• Protective clothing against mechanical risks.
  • Protective clothing against heat and fire.
  • Protective clothing against chemical risks.
  • Protective clothing against inclement weather.
  • Protective clothing against biological risks.
  • Protective clothing against radiation (ionising and non-ionising).
  • High visibility protective clothing.
  • Protective clothing against electrical risks.
  • Anti-static protective clothing.

Clearly a protective garment’s performance should be the most important selection criteria. However, “wearability” issues related to comfort, fit and style may have a direct impact on compliance with apparel-wearing protocols. For example, if coveralls don’t provide adequate breathability or if gloves don’t allow for hand dexterity, there is a chance that users will avoid wearing the protection if possible or modify it in some way and compromise its protective features. Wearability extends to garment fit and compatibility issues. For example, the sleeves on a garment designed to provide protection against chemical splash must not ride up to expose skin when the wearer reaches forward; gloves must be worn inside a coverall sleeve if the use scenario calls for heavy chemical splash exposure, to prevent the splash from dripping down into the cuff of the glove. Garment selection that allows wearers to express their individuality can lead to greater compliance. Providing a range of options in terms of colour and other style aspects gives the wearer control over how they look. When people are content with their appearance in PPE, it follows that they will be more likely to wear the PPE without modification. PPE that is perceived as stylish and attractive is more likely to be worn.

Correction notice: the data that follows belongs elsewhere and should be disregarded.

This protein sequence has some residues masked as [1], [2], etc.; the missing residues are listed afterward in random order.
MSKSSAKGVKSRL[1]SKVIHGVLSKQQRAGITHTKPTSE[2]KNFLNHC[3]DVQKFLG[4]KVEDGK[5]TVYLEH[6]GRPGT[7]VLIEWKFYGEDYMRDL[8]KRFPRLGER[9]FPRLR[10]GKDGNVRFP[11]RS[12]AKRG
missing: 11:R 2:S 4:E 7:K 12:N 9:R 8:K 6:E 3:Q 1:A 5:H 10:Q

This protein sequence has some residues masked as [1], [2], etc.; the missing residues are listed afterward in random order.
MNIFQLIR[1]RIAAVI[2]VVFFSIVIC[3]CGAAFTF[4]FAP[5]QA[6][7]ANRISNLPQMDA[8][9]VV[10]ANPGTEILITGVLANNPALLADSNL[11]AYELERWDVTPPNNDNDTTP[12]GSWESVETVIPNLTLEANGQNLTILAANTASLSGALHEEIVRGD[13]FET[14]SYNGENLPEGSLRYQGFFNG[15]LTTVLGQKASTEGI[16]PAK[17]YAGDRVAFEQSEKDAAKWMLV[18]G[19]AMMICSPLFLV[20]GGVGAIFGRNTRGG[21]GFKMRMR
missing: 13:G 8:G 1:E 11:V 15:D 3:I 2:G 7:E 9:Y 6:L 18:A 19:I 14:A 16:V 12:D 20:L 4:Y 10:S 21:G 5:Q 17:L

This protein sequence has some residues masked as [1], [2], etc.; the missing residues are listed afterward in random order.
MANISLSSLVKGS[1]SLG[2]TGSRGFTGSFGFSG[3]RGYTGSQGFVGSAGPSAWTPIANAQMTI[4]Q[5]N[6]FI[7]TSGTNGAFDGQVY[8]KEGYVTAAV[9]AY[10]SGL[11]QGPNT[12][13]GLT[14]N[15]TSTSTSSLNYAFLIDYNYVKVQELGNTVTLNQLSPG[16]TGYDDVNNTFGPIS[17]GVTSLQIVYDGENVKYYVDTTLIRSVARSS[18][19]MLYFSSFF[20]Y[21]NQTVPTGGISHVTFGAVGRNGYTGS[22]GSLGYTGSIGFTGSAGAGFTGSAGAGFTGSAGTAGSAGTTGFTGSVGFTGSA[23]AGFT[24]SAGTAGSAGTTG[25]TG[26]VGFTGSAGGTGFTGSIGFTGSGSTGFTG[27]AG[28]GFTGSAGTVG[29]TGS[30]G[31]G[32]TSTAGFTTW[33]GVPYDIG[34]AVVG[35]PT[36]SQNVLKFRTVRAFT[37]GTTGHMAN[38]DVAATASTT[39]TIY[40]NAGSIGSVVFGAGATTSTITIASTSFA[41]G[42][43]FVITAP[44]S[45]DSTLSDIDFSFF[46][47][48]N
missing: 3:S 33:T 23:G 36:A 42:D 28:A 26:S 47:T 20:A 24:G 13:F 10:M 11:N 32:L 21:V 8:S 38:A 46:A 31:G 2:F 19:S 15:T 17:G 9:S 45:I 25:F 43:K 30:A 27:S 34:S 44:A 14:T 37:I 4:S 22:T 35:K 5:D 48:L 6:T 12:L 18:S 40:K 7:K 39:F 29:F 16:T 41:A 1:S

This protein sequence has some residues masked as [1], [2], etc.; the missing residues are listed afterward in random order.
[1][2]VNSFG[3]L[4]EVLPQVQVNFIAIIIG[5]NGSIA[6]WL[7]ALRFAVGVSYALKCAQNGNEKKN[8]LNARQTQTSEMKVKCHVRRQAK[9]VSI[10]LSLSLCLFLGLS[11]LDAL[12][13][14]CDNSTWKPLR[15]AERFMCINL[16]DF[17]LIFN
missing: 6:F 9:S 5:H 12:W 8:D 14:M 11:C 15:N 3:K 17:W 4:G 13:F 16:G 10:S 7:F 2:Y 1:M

Chemical Protective Clothing

European standards have been developed based on test methods and performance levels applicable to PPE for each of the characteristics of physical and chemical protection tested.

6 types of garments have been defined for chemical protection garments:

  • Type 1: tight to gases.
  • Type 2: tight to gases, non tight joint.
  • Type 3: tight to liquids.
  • Type 4: tight to aerosols.
  • Type 5: tight to particles.
  • Type 6: tightness limited to splashes and particles.

The types are determined by submitting the entire garment to tests including:

  • Test for seams resistance. Test for squirt (Type 3)
  • Test for internal leak (type 1 only) Test for aerosols (Type 4)
  • Test for internal pressure (type 1 only) Test for particles (Type 5)
  • Performance test into practice Test limited for aerosols (Type 6)
  • Test for ease of movement in 7 stages


Tips on Sizing
What to measure? Quick measurement TIP
Height Dressed without shoes, measure standing next to a wall.
Chest Dressed in a T-shirt, you should measure with a measuring tape around your chest just below your armpits.
Waist Dressed in briefs or with trousers undone and lowered. Top raised, measuring tape where you usually have the waistband of your trousers.

If you are measuring for a one-piece suit, be sure to measure where you have your biggest measurement, perhaps around the stomach.
Inside leg Dressed in trousers but without shoes, measure standing next to a wall.